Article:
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Saab Safir aircraft history, performance and specifications

This trainer started out as a civilian general aviation aircraft for 3 persons and their luggage. 323 were produced, serving with six air forces and several civilian customers. 99 served with the Swedish air force between 1947 and 1992. Production ended in 1966.

The main customers were the Swedish, Ethiopian, Norwegian, Finnish, Tunisian and Austrian air forces. (One also ended up as a test aircraft with the Japanese air force.) Apart from that, they were also sold to civilian operators, the main ones being the Netherlands's state air transport school, the Indonesian state civilian flying school, Lufthansa and Air France.

Design was started in 1944, when the end of the war was in sight, and Saab felt the need for civilian products. It was given the designation Saab 91 and named Safir (Sapphire). Chief designer was A J Andersson, who had worked for Bücker where he designed the Jungmann, Jungmeister, Student and Bestman trainers. So it's not just a coincidence that the Safir is similar to the Bestman.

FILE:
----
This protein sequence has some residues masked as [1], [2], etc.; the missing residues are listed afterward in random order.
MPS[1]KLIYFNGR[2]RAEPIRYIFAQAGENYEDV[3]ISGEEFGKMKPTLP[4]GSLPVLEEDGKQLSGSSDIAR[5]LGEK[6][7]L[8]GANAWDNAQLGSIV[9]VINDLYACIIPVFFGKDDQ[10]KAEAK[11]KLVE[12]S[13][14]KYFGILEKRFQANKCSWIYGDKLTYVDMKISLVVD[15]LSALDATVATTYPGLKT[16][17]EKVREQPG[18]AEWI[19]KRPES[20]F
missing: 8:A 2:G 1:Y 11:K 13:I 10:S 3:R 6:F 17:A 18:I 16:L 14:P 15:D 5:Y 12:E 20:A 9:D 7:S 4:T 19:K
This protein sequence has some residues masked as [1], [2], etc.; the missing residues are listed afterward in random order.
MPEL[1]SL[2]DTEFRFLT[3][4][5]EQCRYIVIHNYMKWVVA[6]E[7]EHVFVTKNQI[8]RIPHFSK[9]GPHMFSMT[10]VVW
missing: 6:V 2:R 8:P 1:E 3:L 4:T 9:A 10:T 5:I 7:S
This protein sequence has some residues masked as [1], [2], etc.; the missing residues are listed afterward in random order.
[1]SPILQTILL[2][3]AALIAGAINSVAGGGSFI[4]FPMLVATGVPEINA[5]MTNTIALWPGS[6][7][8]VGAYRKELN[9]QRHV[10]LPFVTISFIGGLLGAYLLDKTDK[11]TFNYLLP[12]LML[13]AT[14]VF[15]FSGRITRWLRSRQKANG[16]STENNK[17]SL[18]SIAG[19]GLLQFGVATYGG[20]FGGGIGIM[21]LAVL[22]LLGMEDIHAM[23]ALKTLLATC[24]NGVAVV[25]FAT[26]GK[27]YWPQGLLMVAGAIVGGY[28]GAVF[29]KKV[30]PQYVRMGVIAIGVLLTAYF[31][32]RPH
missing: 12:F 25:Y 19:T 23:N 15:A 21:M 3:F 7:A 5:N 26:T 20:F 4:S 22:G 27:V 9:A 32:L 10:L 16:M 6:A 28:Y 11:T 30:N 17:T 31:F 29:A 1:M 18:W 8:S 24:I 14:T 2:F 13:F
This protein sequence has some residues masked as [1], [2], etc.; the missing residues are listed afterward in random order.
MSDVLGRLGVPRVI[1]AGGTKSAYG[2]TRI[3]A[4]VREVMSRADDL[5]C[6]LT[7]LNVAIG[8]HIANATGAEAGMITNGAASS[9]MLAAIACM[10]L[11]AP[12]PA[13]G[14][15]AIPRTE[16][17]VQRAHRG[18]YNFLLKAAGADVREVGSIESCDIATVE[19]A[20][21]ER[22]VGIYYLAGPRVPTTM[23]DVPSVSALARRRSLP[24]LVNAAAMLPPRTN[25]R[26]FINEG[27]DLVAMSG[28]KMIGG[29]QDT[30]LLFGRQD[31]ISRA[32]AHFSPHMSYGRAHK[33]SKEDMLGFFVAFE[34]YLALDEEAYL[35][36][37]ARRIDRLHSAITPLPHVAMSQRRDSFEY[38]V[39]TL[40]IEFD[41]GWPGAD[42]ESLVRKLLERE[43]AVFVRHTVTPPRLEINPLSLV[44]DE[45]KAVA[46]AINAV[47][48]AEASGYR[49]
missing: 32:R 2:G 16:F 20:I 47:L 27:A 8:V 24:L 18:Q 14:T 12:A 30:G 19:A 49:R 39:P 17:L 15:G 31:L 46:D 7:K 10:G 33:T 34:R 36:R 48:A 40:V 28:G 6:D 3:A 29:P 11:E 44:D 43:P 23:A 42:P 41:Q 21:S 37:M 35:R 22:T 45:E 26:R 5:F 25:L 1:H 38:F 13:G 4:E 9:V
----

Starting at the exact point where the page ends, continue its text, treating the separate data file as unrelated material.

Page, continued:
One reason it was given a nose gear was to make the aircraft safer by giving better vision on the ground and make landing easier.
The gear was retractable and the action spring balanced so the manual actuation didn't require a lot of force.
All control surfaces and the wing to the rear of the main spar was fabric covered, the rest of the aircraft metal covered.

The prototype first flew in Nov 1945, fitted with a 120 hp Gipsy Major engine.


Span        10.60 m
Length       7.85 m
Height       2.20 m
Wing area   13.60 m2
Max altitude 4600 m
Range         940 km
Take off run  180 m
Empty weight  580 kg
Max weight    995 kg
Engine        147 hp Gipsy Major X
Max speed     265 km/h
Cruise speed  235 km/h